Your business travel doesn't have to be stressful. Silhouette of a man walking through an airport.2. Create a strategy for the airport. Scout out an off-site parking facility that takes reservations and provides efficient shuttle service to and from the terminal. Doing so will save you time and energy traversing the parking lots looking for a spot. Next, as if we haven’t said this enough, get TSA PreCheck. Again, time saved is mental energy gained.
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Which is Better for Air Travel, Aisle or Window? Your Choice Says a Lot About You

October 5, 2017 by · Leave a Comment 

The debate has raged since the dawn of air travel: Which is better, the window seat or the aisle seat?

A few years ago, Expedia polled their readers to find the majority preference. The results may surprise you.

Fifty-five percent of those surveyed said they prefer the window seat, while only 45 percent say they always choose the aisle seat. Almost no one wanted the middle seat. (No great surprise there.)

According to University of Washington psychology professor Jonathan Bricker, these choices say things about each traveler. Those who choose the aisle value their freedom, he said. They can get up and go to the bathroom without asking anyone. They’re also all business. This means they’re probably going to be up working or reading a book. They also tend to be claustrophobic. Proponents of this seat choice also cite access to overhead bins, the ability to get up and walk around on long-haul flights, increased legroom, and priority exiting when deplaning.
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The Benefits of Bleisure Travel for Business Travelers

October 3, 2017 by · Leave a Comment 

“All work and no play makes Jack a dull boy.”

That proverb has a lesser-known second phrase which dates back to 1825: “All play and no work makes Jack a mere toy.”

With so many people spending significant amounts of time away from home on business, family relationships can suffer. What if there was a way to bring the family along on a trip, build in some leisure time, and come back from the trip not only accomplishing your purpose but getting away as well? You can do that, and it’s called bleisure travel, a portmanteau of business + leisure. And it’s a great way to make business travel a little more enjoyable for you and your family.

Here are several ways to plan bleisure travel.

Bleisure travel can happen anywhere, but it's especially fun if you're near Orlando. This is the Geosphere at EPCOT.

Bleisure travel can happen anywhere, but it’s especially fun if you’re near Orlando. This is the Geosphere at EPCOT.

If you’re going to a popular tourist area, say Orlando, for business, the company is paying for your airfare and your hotel. Why not take your family with you? If you do that, you’re already down there, and that’s one less airline ticket you’ll buy personally. Plus, the room is already paid for, regardless of who’s in it. (If the hotel charges more for more guests, you can personally pay the difference.)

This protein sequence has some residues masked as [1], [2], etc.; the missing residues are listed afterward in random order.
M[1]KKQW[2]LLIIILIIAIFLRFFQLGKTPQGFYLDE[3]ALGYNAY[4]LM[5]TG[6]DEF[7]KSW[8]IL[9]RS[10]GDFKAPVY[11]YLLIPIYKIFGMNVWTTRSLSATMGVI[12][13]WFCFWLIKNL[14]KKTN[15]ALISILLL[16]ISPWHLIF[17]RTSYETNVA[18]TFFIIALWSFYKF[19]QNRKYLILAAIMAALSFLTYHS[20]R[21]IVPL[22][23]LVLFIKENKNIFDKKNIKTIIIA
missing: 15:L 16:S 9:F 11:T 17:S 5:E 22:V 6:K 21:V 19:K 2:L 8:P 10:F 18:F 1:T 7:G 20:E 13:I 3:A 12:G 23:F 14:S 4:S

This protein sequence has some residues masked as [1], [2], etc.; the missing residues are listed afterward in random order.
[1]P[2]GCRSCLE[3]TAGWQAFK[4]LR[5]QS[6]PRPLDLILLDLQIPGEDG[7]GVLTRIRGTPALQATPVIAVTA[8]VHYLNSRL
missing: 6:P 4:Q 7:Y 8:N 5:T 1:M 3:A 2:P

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Don’t Believe These Business Travel Room Service Myths

September 26, 2017 by · Leave a Comment 

Unless you’re a seasoned traveler, you may think twice when the urge for a late-night snack or breakfast in bed strikes while you’re overnighting at a hotel. We’re here to debunk a few myths about this perk.

Room service prices are identical to the price of the same entree in the hotel’s restaurant. I’m not sure if anyone who has really ordered from a room service menu would believe this, but it’s true. The big difference in prices are those service charges. Essentially, that means you’re paying for personal delivery. According to Paris-based food critic Alexander Lobrano, service charges and other fine print fees are “ways of making you pay for the pleasure of private dining, something that most hotels have pretty much fallen out of love with because it’s logistically complicated.”

Hotel room service can be convenient on business travel trips.Room service is just as fresh as the food in the hotel restaurant because it’s made-to-order. Yes and no. Lobrano said in a January 2017 USA Today article, “most room service items are at least partially pre-prepared, since the room service kitchen or area of a larger kitchen dedicated to room service needs to work ahead . . . And if you really want to see what’s pre-prepared . . . study the night owl room service menu, since those items are designed so that anyone can prepare the dishes easily.” Although the food may be made-to-order, the transportation time to your room will inevitably affect the temperature, and instead of being served courses, your entire meal comes at once.
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Churning Credit Cards for Points and Miles Can Hurt You

September 19, 2017 by · Leave a Comment 

You get the credit card offers in the mail all the time. “Earn 100,000 miles if you spend $3,000 in the first three months.” Sounds easy enough. If you worked at it, you could spend three grand and then take a couple flights for vacation.

But if you’ve ever been tempted to sign up with the intention of spending the minimum, getting your miles, and then cancelling the card, you might want to reconsider. More and more airlines and credit card companies are cracking down on consumers who attempt to work the system, cancel the cards, and sign up again 18 to 24 months later.

The practice is called churning, and it can actually work against you.

Last year, USA Today travel columnist George Hobica warned of the dangers of churning credit cards as a way to game the airline’s system.

A messy stack of credit cards - Churning credit cards can damage your creditFor one thing, your credit score will take a hit. It may not seem like a big deal, but be aware that repeatedly applying for credit cards makes you appear to be a higher risk than those who apply less often. And if your score takes a hit of a few points and you own a home, your mortgage lender or credit card lender might increase your rate. Then those “free” flights aren’t so “free.”